and for the entire connection. This is a credit-based scheme. and for the entire connection. This is a credit-based scheme.
3. Flow control is directional with overall control provided by the 3. Flow control is directional with overall control provided by the
receiver. A receiver MAY choose to set any window size that it receiver. A receiver MAY choose to set any window size that it
desires for each stream and for the entire connection. A sender desires for each stream and for the entire connection. A sender
MUST respect flow control limits imposed by a receiver. Clients, MUST respect flow control limits imposed by a receiver. Clients,
servers and intermediaries all independently advertise their flow servers and intermediaries all independently advertise their flow
control preferences as a receiver and abide by the flow control control window as a receiver and abide by the flow control limits
limits set by their peer when sending. set by their peer when sending.
4. The initial value for the flow control window is 65,535 bytes for 4. The initial value for the flow control window is 65,535 bytes for
both new streams and the overall connection. both new streams and the overall connection.
5. The frame type determines whether flow control applies to a 5. The frame type determines whether flow control applies to a
frame. Of the frames specified in this document, only DATA frame. Of the frames specified in this document, only DATA
frames are subject to flow control; all other frame types do not frames are subject to flow control; all other frame types do not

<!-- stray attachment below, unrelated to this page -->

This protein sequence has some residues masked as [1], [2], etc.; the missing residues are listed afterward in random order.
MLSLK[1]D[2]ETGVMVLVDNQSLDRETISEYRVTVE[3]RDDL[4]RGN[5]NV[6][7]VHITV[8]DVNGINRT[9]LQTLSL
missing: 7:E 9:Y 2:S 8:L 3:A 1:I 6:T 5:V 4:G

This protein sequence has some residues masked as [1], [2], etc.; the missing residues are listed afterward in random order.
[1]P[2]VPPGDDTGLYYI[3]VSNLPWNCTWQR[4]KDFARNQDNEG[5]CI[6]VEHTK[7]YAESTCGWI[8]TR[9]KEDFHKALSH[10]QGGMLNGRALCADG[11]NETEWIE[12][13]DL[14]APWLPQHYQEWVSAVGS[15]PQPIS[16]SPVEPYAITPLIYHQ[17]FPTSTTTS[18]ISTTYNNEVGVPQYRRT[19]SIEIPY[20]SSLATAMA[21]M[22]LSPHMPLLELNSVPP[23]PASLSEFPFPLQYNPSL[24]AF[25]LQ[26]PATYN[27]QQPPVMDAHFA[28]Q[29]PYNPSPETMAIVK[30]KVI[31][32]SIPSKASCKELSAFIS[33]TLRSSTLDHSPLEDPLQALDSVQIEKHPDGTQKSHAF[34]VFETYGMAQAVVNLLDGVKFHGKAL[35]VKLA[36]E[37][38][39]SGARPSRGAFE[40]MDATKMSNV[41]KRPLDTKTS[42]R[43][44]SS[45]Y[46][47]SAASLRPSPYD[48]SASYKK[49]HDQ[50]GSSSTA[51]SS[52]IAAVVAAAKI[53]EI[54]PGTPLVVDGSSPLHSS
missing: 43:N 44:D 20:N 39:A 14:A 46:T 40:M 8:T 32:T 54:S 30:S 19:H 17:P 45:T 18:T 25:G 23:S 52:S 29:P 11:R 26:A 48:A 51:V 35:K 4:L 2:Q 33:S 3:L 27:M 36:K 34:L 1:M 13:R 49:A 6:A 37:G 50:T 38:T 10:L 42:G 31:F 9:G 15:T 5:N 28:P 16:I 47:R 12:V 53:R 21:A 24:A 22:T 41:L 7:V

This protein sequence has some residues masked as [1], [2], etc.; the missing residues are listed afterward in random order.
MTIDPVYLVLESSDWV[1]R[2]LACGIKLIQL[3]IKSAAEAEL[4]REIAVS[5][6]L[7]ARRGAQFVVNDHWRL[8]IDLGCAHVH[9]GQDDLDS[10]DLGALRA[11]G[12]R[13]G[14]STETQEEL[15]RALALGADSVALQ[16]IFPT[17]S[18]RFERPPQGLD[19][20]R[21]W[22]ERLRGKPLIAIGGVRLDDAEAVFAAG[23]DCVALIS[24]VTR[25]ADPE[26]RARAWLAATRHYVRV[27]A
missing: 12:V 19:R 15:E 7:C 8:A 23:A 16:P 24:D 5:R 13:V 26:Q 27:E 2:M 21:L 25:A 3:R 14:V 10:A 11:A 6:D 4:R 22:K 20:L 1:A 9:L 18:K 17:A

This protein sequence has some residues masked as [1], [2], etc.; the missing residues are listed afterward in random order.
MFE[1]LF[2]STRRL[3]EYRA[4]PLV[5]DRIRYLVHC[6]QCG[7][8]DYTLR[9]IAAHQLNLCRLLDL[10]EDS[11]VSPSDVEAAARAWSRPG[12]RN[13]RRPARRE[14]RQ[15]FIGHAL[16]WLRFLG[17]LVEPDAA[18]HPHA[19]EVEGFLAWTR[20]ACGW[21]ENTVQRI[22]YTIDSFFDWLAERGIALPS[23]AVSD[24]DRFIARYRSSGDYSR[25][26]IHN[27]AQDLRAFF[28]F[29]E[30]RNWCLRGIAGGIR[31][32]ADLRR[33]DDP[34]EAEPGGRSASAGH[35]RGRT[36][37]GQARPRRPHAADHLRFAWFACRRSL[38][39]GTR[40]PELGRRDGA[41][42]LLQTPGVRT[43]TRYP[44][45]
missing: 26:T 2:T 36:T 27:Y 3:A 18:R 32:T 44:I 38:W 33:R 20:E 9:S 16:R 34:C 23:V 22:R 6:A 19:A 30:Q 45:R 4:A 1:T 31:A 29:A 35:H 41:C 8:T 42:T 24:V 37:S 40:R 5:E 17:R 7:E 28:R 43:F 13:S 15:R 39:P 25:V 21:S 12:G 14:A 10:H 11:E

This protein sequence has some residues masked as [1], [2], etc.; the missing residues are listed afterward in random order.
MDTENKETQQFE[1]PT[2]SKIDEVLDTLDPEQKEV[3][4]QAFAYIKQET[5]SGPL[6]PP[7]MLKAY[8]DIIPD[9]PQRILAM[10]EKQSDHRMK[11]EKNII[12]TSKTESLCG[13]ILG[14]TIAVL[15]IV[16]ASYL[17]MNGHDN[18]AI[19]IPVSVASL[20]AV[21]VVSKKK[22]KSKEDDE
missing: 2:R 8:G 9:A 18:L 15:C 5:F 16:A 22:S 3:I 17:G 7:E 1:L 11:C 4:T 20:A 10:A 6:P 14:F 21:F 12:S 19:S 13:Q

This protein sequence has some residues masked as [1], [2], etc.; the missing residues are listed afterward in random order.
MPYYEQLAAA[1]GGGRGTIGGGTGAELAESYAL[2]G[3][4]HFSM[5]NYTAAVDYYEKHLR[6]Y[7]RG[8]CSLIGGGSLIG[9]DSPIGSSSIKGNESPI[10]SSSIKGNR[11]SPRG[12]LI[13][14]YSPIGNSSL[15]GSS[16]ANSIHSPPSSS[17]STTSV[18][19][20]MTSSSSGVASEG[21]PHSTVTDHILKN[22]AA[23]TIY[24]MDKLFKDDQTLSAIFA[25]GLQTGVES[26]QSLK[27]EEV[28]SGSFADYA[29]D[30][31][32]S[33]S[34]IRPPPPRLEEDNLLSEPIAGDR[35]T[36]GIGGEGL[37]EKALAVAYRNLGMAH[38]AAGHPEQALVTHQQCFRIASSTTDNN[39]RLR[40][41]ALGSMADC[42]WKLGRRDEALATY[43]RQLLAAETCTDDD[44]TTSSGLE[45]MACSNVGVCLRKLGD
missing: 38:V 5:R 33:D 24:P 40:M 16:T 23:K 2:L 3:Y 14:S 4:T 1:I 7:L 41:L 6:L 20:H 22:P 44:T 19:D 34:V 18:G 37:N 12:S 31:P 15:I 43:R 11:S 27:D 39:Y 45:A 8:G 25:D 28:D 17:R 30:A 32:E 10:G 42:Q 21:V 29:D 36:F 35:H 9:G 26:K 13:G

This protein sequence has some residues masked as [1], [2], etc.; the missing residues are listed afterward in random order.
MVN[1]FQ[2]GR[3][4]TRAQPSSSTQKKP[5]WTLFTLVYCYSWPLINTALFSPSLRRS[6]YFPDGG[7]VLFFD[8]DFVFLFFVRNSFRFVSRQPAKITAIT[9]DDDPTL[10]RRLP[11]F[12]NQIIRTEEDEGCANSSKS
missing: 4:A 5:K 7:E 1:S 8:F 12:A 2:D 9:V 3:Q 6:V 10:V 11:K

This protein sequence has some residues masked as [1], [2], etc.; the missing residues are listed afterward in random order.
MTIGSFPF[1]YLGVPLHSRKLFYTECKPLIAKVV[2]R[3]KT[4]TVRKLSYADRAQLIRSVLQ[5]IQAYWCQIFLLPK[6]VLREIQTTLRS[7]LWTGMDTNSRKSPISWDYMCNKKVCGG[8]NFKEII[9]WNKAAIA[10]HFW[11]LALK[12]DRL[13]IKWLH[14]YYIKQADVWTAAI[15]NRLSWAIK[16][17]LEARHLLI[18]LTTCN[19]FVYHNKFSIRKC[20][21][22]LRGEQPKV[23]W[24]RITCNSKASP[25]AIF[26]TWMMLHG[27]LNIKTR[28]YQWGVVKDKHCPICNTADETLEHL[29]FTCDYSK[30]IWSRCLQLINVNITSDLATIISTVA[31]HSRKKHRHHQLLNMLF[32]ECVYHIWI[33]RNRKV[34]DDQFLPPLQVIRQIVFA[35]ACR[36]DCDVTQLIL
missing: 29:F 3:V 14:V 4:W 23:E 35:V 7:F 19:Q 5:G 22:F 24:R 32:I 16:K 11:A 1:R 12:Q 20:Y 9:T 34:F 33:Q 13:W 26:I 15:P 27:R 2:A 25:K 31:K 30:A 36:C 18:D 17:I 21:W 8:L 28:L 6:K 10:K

consume space in the advertised flow control window. This consume space in the advertised flow control window. This
ensures that important control frames are not blocked by flow ensures that important control frames are not blocked by flow
control. control.
6. Flow control can be disabled by a receiver. A receiver can 6. Flow control cannot be disabled.
choose to disable both forms of flow control by sending the
SETTINGS_FLOW_CONTROL_OPTIONS setting. See Ending Flow Control
(Section 6.9.4) for more details.
7. HTTP/2.0 standardizes only the format of the WINDOW_UPDATE frame 7. HTTP/2 standardizes only the format of the WINDOW_UPDATE frame
(Section 6.9). This does not stipulate how a receiver decides (Section 6.9). This does not stipulate how a receiver decides
when to send this frame or the value that it sends. Nor does it when to send this frame or the value that it sends. Nor does it
specify how a sender chooses to send packets. Implementations specify how a sender chooses to send packets. Implementations
are able to select any algorithm that suits their needs. are able to select any algorithm that suits their needs.
Implementations are also responsible for managing how requests and Implementations are also responsible for managing how requests and
responses are sent based on priority; choosing how to avoid head of responses are sent based on priority; choosing how to avoid head of